Substance P derivatives as versatile tools for specific delivery of various types of biomolecular cargo

TitleSubstance P derivatives as versatile tools for specific delivery of various types of biomolecular cargo
Publication TypeJournal Article
Year of Publication2012
AuthorsRizk, S. S., Misiura A., Paduch M., and Kossiakoff A. A.
JournalBioconjug Chem
ISSN1520-4812 (Electronic) 1043-1802 (Linking)
KeywordsBacteriophages/genetics/metabolism Cell Line, Tumor Cross-Linking Reagents/chemistry DNA/genetics/*metabolism Drug Delivery Systems/*methods Green Fluorescent Proteins/genetics Humans Microspheres Polystyrenes Substance P/chemical synthesis/chemistry/*metabolism Sulfhydryl Compounds/chemistry/metabo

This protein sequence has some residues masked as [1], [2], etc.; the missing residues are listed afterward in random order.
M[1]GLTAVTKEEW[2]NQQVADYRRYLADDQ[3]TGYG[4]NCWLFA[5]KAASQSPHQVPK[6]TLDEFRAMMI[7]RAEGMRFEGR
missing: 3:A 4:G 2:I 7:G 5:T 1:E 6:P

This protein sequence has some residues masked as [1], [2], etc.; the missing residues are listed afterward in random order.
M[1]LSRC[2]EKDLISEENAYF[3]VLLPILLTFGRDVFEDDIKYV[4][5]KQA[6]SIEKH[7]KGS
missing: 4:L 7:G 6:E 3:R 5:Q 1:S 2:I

The use of proteins or nucleic acids as therapeutic agents has been severely hampered by their intrinsic inability to cross the cell membrane. Moreover, common techniques for driving the delivery of macromolecules lack the ability to distinguish between healthy and diseased tissue, precluding their clinical use. Recently, receptor-mediated delivery (RMD) has emerged as a technology with the potential to circumvent the obstacles associated with the delivery of drug targets by utilizing the natural endocytosis of a ligand upon binding to its receptor. Here, we describe the synthesis of variants of substance P (SP), an eleven amino acid neuropeptide ligand of the neurokinin type 1 receptor (NK1R), for the delivery of various types of cargo. The variants of SP were synthesized with an N-terminal maleimide moiety that allows conjugation to surface thiols, resulting in a nonreducible thioether. Cargos lacking an available thiol are conjugated to SP using commercially available cross-linkers. In addition to the delivery of proteins, we expand the use of SP to include nuclear delivery of DNA fragments that are actively expressed in the target cells. We also show that SP can be used to deliver whole bacteriophage particles as well as polystyrene beads up to 1 mum in diameter. The results show the ability of SP to deliver cargo of various sizes and chemical properties that retain their function within the cell. Furthermore, the overexpression of the NK1R in many tumors provides the potential for developing targeted delivery reagents that are specific toward diseased tissue.


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